Brain training apps hold the promise that with just a few minutes a day of playing simple games, people can improve cognitive skills like memory. However, is that anything more than a promise?
Most evidence on this topic is contradictory, with some studies reporting benefits and others no effects, but a recent real-word study 1 published in the Journal of Experimental Psychology seemed to find no benefits of brain training in what’s probably the biggest sample to date. The researchers recruited more than 1000 regular users of such brain-training programs and around 7500 people who did not ever use such devices and compared their performance on a series of cognitive tests.
First, users were asked to report on questions on their brain training habits and programs used. The average use of such programs was about 18 months, although some had been training for more than 5 years.
Then, all volunteers (users and non-users) were asked to complete 12 cognitive tests assessing memory, reasoning and verbal skills, including mentally rotating objects, strategy exercises, pattern-finding and memory exercises.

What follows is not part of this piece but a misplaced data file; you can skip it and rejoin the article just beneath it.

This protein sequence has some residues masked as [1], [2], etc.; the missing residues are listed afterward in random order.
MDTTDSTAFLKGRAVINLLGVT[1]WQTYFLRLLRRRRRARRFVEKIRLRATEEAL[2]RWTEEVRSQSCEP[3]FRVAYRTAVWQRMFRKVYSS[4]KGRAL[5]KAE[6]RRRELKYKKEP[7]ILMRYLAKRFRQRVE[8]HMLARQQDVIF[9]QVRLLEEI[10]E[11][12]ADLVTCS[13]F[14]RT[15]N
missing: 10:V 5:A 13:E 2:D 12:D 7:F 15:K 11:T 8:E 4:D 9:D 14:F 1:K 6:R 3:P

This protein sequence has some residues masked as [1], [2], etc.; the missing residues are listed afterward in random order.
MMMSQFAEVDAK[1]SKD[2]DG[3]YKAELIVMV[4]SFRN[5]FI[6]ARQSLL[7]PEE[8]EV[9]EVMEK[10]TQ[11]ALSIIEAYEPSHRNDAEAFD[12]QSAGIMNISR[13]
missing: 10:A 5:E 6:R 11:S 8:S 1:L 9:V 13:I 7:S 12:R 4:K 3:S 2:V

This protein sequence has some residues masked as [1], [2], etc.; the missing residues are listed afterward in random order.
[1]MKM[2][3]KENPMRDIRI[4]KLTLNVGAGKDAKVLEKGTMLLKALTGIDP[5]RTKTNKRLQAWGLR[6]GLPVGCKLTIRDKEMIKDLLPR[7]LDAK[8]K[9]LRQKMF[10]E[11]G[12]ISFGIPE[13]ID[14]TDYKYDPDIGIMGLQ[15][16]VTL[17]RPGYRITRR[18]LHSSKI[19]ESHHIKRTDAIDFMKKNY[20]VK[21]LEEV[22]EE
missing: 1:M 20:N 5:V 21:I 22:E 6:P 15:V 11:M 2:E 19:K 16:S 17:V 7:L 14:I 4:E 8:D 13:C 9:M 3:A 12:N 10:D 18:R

In none of these evaluations did users achieve better results than non-users, and that was regardless of time of training (either one week of training or 18 months), nor because the initial capacities of users was lower, as novel brain training methods users (who had started only one week prior) who could not have improved their mental status that much due to training, had similar scores as non-users.
It seems from this real-world data, that, at least in healthy people, brain training does not deliver on its promise of brain boosting capacities and that to keep our brains young and healthy engaging with the real world would be a better training than sitting a few minutes a day in front of a digital device.